Kill for the dole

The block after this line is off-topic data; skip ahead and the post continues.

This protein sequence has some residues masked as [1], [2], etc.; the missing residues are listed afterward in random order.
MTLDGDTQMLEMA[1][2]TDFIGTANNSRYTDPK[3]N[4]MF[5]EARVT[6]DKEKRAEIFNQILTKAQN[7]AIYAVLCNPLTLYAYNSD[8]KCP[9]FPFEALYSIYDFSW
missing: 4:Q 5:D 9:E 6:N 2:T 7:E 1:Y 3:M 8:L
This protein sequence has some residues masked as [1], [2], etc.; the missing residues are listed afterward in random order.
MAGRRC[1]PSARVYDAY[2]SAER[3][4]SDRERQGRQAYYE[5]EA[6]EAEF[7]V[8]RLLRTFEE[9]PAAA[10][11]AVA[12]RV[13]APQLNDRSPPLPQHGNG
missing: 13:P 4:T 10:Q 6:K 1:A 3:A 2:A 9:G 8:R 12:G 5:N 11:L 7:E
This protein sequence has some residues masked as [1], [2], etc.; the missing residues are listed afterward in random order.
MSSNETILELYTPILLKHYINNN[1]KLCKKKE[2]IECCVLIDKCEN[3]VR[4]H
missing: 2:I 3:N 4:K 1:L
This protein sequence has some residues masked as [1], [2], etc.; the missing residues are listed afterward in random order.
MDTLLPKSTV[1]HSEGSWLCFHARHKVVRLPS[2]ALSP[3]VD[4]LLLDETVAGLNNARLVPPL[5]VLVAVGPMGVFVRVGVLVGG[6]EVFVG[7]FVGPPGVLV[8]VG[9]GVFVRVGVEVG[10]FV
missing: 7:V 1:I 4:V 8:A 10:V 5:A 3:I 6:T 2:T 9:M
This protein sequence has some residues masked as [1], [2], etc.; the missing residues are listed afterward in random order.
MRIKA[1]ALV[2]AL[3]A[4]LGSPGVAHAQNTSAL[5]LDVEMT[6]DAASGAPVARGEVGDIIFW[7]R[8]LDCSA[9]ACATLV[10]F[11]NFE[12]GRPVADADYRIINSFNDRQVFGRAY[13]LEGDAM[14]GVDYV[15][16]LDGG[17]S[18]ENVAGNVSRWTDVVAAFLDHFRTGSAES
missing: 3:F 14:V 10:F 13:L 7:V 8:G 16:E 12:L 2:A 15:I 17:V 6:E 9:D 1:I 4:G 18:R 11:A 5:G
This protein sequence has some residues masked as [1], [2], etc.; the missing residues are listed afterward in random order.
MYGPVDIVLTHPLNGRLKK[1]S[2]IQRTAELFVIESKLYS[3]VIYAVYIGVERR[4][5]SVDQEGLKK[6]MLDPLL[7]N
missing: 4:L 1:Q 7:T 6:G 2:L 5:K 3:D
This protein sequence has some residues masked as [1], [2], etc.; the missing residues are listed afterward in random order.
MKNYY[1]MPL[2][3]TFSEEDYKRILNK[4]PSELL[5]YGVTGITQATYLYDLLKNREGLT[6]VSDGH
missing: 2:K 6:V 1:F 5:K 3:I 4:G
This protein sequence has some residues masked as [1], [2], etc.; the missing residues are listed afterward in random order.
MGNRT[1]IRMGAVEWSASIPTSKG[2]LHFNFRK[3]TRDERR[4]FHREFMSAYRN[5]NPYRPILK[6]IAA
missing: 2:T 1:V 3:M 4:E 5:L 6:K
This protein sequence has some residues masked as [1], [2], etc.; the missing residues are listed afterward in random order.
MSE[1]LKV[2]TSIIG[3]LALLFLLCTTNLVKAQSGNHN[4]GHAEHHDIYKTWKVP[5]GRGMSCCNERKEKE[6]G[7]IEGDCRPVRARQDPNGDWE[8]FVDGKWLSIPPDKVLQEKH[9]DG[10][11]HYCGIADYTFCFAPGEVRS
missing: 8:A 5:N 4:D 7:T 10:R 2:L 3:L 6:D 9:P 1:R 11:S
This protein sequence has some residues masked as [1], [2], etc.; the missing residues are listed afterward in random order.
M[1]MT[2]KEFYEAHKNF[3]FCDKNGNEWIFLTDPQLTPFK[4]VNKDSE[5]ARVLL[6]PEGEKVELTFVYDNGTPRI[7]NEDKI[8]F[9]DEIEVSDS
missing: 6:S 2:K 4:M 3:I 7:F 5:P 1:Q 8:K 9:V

by Magda Hansson People receiving unemployment benefits may soon become so mutually obligated that they may have no time left to look for work if the latest plan by some Liberal backbenchers gets off the ground. They are proposing enlistment in the Defence Reserves for unemployed receiving the princely sum of $160.00 per week to be entitled to keep their full entitlement. The Minister for work-for-the-dole schemes, Tony Abbott, has given the proposal his qualified support but said that no decision has yet been made. The jobless would still have to meet the Reserves educational, fitness and citizenship criteria. A leading defence expert, Michael O'Connor, has attacked the plan saying that it was one thing to have unemployed young people working with the local council or planting trees but it was quite another to "have them sent over to East Timor to be shot at". No doubt the Government thinks this is an excellent way of keeping the unemployment statistics down. This deliberate abuse of the unemployed comes after a week where Employment National was caught trying to get a job seeker to work for no pay and the revelation that performance targets set by Peter Reith's Department requires Centrelink to impose fines on 85 percent of work-for-the-dole recipients accused of failing to meet their obligations regardless of any natural justice. In a letter tabled in the Senate, Employment National wrote to a Darwin employer encouraging him to take on the job seeker on the basis of no pay for the first two days. This breaches the Government's own Workplace Relations Act. While the potential employer and Employment National will probably go unpunished, you have to wonder what penalties were in store for the unfortunate jobseeker if he was not taken on, even if he was prepared to work for nothing. Not trying hard enough, no doubt. Meanwhile, other documents tabled this week have revealed that the Department of Employment, Workplace Relations and Small Business has required Centrelink to impose fines on 60 percent of dole recipients and 85 percent of work-for-the-dole recipients who fail to meet their obligations. Obligations that the unemployed have no say over. The unemployed can appeal to have the fines revoked but only a minimum number of penalties are allowed to be overturned. It is decreed that no more than 25 percent of dole recipients who appeal should succeed and no more than 15 percent of work for the dole should be overturned. This is a complete denial of natural justice. What would the public reaction be if the criminal justice system were run this way? Only 15 percent of convictions permitted to be overturned on appeal. The Australian Council of Social Services have said that the document confirmed its own research that penalties were too harsh. The President of ACOSS, Michael Raper, gave an example of a woman who did not declare her full earnings from employment that resulted in an overpayment of $51.70. She was fined a massive $763.00. The Government is quite willing to spend many thousands of dollars in investigating and prosecuting social security recipients who are overpaid even small amounts of money. Frequently it is the Department itself that over pays. It is a pity its resources are not directed to creating jobs instead of punishing the victims of its job destroying policies.